The Supreme Court of India is intended to be Constitutional Court for India tasked with, inter alia, the interpretation of the Constitution, protecting fundamental rights of citizens, and adjudication of Centre-State and inter-State disputes. It is also the apex appellate Court exercising special leave jurisdiction over all the courts in India.
However, there is a growing sense that the Supreme Court’s appellate workload has expanded to such proportions that it is no longer able to fulfill its constitutional functions effectively. Despite having a working strength of between 25-30 judges, the backlog of cases has been on a steady increase over the last decade and currently stands at 61,500 as per latest figures put out by the Court. This can also be attributed to the record number of new cases being filed in each year, with 2014 seeing 71500 new cases being filed. Unless measures are taken, the Supreme Court’s backlog could become unmanageable and delays ever more intractable.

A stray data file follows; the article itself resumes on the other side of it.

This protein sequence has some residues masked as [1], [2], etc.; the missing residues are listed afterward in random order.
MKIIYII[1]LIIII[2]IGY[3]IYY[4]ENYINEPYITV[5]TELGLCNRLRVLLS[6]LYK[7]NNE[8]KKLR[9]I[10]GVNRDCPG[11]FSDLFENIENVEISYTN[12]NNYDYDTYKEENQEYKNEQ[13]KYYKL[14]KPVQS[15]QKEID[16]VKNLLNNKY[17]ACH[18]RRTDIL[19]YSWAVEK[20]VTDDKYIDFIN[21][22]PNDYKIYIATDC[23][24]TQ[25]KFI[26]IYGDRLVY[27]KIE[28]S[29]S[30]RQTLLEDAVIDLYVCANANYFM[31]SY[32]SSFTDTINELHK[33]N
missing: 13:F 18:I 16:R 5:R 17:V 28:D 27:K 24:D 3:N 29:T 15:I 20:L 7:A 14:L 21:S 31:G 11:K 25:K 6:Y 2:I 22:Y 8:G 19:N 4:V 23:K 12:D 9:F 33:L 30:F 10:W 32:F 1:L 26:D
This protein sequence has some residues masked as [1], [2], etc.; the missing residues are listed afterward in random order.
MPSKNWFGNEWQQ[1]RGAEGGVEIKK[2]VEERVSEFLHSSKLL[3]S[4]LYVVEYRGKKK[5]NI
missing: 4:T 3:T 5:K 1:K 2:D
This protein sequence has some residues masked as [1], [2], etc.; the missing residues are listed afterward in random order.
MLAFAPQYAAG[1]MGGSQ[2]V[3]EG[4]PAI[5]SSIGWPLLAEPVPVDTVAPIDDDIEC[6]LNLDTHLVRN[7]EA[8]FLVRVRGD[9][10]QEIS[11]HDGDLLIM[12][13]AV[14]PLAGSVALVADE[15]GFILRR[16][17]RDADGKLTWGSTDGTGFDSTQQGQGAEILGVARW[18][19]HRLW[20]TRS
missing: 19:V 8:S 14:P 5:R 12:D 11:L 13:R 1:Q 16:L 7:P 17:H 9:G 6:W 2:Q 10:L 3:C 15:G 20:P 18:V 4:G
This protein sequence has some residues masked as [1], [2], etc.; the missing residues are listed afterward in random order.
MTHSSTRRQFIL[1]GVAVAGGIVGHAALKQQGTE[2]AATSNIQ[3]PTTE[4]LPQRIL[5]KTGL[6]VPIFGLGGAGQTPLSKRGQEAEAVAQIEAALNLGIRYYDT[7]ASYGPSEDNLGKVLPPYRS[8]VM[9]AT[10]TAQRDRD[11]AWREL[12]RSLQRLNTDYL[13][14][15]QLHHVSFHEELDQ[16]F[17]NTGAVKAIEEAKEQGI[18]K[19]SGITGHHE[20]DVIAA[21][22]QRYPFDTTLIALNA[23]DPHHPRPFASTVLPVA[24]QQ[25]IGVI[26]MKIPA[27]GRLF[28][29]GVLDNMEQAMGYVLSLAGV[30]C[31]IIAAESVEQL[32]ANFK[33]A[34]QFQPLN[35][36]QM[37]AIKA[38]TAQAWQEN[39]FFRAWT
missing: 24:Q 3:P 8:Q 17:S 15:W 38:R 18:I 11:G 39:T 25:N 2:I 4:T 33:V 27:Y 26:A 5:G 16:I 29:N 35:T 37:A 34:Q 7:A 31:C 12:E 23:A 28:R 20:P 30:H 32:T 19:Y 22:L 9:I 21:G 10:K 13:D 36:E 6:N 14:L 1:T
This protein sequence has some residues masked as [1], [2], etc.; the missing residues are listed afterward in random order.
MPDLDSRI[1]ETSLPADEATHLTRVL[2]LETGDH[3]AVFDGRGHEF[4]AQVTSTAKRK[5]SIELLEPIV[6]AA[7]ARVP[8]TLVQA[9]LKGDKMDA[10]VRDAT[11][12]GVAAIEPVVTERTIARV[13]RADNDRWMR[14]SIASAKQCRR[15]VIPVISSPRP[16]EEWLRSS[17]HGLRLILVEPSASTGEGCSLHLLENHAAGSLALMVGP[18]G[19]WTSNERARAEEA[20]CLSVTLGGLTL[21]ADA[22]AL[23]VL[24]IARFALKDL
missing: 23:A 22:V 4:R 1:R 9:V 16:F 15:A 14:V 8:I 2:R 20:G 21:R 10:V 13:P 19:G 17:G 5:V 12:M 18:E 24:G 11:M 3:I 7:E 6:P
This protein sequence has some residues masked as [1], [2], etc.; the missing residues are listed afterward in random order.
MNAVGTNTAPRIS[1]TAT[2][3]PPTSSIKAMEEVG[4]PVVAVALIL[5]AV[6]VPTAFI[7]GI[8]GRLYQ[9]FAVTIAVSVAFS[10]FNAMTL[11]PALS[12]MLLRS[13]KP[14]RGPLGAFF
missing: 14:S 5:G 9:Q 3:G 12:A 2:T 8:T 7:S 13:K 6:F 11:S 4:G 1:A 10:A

In addition, the issue of accessibility is also one which has been raised by litigants and lawyers across the country. Located in Delhi, approaching the Supreme Court as a remedy seems to be deterring many litigants across the country as seen in the skew in the origin of cases from the High Courts geographically closest to the Supreme Court.
Keeping in view these problems, we have tried to empirically assess the functioning of the Supreme Court to see if the data bears out the issues that have been raised.
This Consultation paper, we hope, is the start of a larger process of judicial reform that will examine the Supreme Court’s functioning and result in the necessary changes that will allow the Supreme Court to carry out its intended constitutional role in a coherent manner and is accessible to litigants across the country.